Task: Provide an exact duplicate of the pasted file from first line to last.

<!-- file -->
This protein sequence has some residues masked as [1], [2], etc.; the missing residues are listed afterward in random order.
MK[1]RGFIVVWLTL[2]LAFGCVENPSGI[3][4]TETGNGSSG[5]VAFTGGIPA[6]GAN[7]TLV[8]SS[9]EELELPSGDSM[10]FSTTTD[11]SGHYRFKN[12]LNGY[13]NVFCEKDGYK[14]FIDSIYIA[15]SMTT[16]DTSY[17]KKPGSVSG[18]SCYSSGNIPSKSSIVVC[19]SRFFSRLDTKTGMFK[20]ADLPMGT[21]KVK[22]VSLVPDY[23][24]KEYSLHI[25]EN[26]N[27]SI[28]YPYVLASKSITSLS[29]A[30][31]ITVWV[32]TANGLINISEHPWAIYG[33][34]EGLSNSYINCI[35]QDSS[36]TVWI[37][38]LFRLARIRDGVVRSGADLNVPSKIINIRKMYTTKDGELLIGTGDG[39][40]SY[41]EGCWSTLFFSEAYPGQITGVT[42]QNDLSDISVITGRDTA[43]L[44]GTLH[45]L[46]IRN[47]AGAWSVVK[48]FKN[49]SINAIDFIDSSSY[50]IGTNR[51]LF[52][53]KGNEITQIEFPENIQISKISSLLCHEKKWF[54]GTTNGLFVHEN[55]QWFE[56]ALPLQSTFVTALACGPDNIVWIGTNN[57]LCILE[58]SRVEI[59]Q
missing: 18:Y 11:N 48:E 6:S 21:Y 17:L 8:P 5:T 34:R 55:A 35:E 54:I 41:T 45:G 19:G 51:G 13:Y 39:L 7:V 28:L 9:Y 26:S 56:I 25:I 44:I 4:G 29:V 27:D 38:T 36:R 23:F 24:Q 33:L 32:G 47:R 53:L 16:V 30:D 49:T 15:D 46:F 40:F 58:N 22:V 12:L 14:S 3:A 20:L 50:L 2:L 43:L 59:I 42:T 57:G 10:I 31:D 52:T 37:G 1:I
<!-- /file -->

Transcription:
This protein sequence has some residues masked as [1], [2], etc.; the missing residues are listed afterward in random order.
MK[1]RGFIVVWLTL[2]LAFGCVENPSGI[3][4]TETGNGSSG[5]VAFTGGIPA[6]GAN[7]TLV[8]SS[9]EELELPSGDSM[10]FSTTTD[11]SGHYRFKN[12]LNGY[13]NVFCEKDGYK[14]FIDSIYIA[15]SMTT[16]DTSY[17]KKPGSVSG[18]SCYSSGNIPSKSSIVVC[19]SRFFSRLDTKTGMFK[20]ADLPMGT[21]KVK[22]VSLVPDY[23][24]KEYSLHI[25]EN[26]N[27]SI[28]YPYVLASKSITSLS[29]A[30][31]ITVWV[32]TANGLINISEHPWAIYG[33][34]EGLSNSYINCI[35]QDSS[36]TVWI[37][38]LFRLARIRDGVVRSGADLNVPSKIINIRKMYTTKDGELLIGTGDG[39][40]SY[41]EGCWSTLFFSEAYPGQITGVT[42]QNDLSDISVITGRDTA[43]L[44]GTLH[45]L[46]IRN[47]AGAWSVVK[48]FKN[49]SINAIDFIDSSSY[50]IGTNR[51]LF[52][53]KGNEITQIEFPENIQISKISSLLCHEKKWF[54]GTTNGLFVHEN[55]QWFE[56]ALPLQSTFVTALACGPDNIVWIGTNN[57]LCILE[58]SRVEI[59]Q
missing: 18:Y 11:N 48:E 6:S 21:Y 17:L 8:P 5:T 34:R 55:A 35:E 54:I 41:T 45:G 19:G 51:G 13:Y 39:L 7:V 28:L 9:Y 26:S 56:I 25:I 44:I 4:G 29:V 27:D 38:T 36:R 23:F 24:Q 33:L 32:G 47:R 53:L 16:V 30:D 49:T 15:D 46:F 40:F 58:N 22:V 12:L 14:S 3:A 20:L 50:L 2:L 43:L 59:I 42:T 57:G 10:I 31:D 52:T 37:G 1:I